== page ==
Story by Rick Hiduk / Facebook photo by Wysox Volunteer Fire Company
(Exclusive to EndlessMtnLifestyles.com readers)
A somber meeting of the Bradford County Commissioners on Thursday morning included tributes to commissioner Ed Bustin, who passed away on April 19, and comments by commissioners Daryl Miller and Doug McLinko about the desire of many to start reopening businesses shut down by Gov. Tom Wolf due to COVID-19 concerns.
Apparatus from area fire and ambulance companies, including Greater Valley EMS, were parked in front of the courthouse in Towanda, and black bunting was draped from the front of the building in honor of Bustin, who was a longtime firefighter and board member of the latter.
In their first order of business, the commissioners proclaimed the week of April 19 to 25 as Volunteer Appreciation week in Bradford County, which Miller and McLinko said was fitting since Bustin was such a prolific public servant.
“It is a phenomenally tragic thing for the county to deal with,” Miller said of the loss of Bustin in his role as commissioner, a post to which Bustin had been appointed in 2015 before winning two successful elections to retain his seat. “He touched people in all kinds of ways.”
“It’s a loss to the whole community. It’s going to be hard to fill his shoes,” McLinko concurred, referring to Bustin as a friend. “He loved all of Bradford County, but there was always a twinkle in his eye for The Valley.”
Many kind thoughts and memories of Bustin were shared live on the BC Commissioners Facebook page as the meeting ensued. Bustin was remembered for his involvement with the County Commissioners Association of Pennsylvania (CCAP) as a board member and NACo, the National Association of Counties.
Prior to the playing of a video tribute to Bustin that included photos of him and various associates depicting the numerous roles and tasks that he had taken on was preceded by an overview of his career read by county chief clerk Michelle Shedden. Among the comments that she compiled on behalf of those mourning his death were that “He was always genuine,” and “His heart was already in the right place.”
According to Miller, Bustin also spearheaded the county’s COVID-19 Task Force, which continues to deal with the pandemic at the county level. Miller praised the efforts of people who have stepped up to help in numerous ways, including making face masks. Proctor & Gamble, Miller noted, donated 1,000 face masks, in addition to paper towels and gallons of hand sanitizer to the county. “People have been very giving and gracious,” said Miller.
Stats are Confusing – Workers are Anxious
The number of positive coronavirus cases attributed by the state to Bradford County had dropped from 31 to 29, and the number of deaths was cited at five, though Miller and McLinko are beginning to doubt the accuracy of the data.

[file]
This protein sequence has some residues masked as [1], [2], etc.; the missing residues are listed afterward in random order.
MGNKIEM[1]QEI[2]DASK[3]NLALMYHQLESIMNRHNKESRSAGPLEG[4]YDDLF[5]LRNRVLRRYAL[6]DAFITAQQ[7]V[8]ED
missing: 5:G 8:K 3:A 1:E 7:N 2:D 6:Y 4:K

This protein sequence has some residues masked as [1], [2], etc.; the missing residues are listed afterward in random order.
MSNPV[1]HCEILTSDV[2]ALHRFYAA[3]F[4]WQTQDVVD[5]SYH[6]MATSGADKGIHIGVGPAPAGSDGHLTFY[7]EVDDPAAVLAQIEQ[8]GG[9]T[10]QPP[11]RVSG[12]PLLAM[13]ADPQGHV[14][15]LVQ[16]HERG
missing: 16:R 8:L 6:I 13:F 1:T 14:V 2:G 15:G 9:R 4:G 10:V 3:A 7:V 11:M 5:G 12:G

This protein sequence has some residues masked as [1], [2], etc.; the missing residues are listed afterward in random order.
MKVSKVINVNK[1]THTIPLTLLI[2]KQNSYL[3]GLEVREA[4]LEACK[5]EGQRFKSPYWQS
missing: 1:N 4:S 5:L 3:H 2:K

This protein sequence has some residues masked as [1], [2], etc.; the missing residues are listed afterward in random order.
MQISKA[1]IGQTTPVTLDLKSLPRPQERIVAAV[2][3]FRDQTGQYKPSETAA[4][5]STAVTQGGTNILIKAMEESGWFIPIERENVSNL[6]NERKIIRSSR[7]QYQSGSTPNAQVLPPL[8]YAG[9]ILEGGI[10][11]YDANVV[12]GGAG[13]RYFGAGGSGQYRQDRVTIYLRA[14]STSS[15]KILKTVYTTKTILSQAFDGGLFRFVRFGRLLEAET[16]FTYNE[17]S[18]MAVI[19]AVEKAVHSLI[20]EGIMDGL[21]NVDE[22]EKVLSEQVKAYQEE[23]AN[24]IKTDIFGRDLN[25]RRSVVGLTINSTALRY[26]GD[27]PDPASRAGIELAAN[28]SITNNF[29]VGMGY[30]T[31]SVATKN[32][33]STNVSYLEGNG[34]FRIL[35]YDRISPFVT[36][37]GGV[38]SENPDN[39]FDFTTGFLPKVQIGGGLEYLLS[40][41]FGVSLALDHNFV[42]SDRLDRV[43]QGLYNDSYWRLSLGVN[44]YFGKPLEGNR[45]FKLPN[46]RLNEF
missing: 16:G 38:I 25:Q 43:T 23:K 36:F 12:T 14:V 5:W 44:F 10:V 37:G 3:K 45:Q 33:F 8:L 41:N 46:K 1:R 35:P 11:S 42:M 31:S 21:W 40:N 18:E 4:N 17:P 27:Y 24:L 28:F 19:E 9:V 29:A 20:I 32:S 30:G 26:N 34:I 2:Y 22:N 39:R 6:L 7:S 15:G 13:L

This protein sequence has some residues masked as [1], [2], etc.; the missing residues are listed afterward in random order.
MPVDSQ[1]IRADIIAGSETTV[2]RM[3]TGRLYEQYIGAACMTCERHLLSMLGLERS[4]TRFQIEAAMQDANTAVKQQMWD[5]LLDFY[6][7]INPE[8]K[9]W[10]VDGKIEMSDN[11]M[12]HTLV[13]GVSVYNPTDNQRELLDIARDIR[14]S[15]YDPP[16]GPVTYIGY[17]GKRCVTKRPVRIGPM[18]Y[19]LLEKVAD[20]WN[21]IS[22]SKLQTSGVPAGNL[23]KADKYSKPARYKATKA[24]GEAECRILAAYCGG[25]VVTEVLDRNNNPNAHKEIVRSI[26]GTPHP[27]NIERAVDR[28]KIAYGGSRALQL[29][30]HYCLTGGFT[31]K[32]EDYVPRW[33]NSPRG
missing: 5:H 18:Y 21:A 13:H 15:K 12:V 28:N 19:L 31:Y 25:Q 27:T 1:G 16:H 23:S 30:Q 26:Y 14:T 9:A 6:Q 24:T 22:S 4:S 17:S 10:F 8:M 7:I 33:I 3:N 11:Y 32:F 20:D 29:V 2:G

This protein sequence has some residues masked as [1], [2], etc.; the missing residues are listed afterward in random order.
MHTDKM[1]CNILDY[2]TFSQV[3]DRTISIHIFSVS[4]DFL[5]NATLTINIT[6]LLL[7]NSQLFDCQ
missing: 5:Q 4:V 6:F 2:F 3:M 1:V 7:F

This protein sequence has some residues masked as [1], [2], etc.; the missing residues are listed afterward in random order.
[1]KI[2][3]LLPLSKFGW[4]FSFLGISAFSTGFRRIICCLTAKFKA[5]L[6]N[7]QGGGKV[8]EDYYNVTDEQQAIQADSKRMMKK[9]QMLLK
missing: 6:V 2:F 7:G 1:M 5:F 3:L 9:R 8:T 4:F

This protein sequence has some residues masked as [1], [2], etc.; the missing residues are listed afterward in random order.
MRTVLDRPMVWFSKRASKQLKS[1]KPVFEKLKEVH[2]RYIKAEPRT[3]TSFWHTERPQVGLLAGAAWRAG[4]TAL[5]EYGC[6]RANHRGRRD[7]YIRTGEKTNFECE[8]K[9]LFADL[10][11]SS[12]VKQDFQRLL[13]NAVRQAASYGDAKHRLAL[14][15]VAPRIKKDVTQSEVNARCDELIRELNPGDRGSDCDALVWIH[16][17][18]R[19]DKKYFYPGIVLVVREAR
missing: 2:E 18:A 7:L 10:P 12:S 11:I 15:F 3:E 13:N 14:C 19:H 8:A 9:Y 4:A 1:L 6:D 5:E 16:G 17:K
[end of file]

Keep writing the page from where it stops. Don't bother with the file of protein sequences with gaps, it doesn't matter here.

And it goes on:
“We know that there have been three fatalities at the Guthrie facility,” but two of them had home addresses in New York state,” Miller stated. “We cannot explain the other two. It could be Bradford County residents who are being cared for in another county or state and they passed there.”
Maintaining a high level of safety against the spread of the pandemic remains a priority in Bradford County, McLinko asserted, but he and Miller have joined the ranks of rural county commissioners across the Commonwealth who are frustrated with Gov. Wolf for vetoing legislation that would have given them more oversight in methodically reopening businesses and public spaces.
“We need to be safe and do our civic duty, but it’s time to get back to work,” said McLinko, who deems it unfair that the governor is lumping rural counties with Metropolitan areas, even those the statistics don’t show any virus hotspots in the country. “I’ve got angry people calling. The heavy-handedness of this has been something else. Governor Wolf is not king. Our forefathers would be rolling in their graves.”
“We understand the implications of the virus, but we can’t start businesses back soon enough,” Miller concurred. “We can protect ourselves at a personal level and a professional level.”
“I trust individuals more than I trust the state government,” McLinko continued. “If we don’t get our businesses started soon, some of them will go out of business.”
Nonetheless, Miller related, the county is looking for ways to get things up and running again in accordance with the governor’s current target date of May 8, if not sooner.
In support of small businesses, Miller and McLinko approved an agreement between the county, Trehab, and the Central Bradford Progress Authority to administer a grant program for businesses with two to 20 employees that have been effected by the COVID-19 pandemic.
The Progress Authority will administer the program for the county, which was implemented last week and also involves Susquehanna and Wyoming counties. The commissioners also added $100,000 in gas royalties to provide small, independent business people who can’t access other state and federal programs, with some money to help them start up again.
“The money we have set aside is going to Bradford County businesses,” McLinko explained.
Primary Election Update
In addition to numerous hires and transfers, retired county commissioner John Sullivan was appointed to Bradford County Election Board to replace Ed Bustin, effective April 19.
Because of the COVID-19 virus, the primary election has been moved back to June 2, McLinko noted. The Last day to register before the primary is May 18. The last day for registered voters to apply for a mail-in or civilian absentee ballot is May 26. The last day to submit completed mail-in and civilian absentee ballots is June 2, before 8 pm.
At this time, the county is planning to have all physical polling locations open and staffed with safeguards such as plexiglass shields in place to help protect poll workers and voters.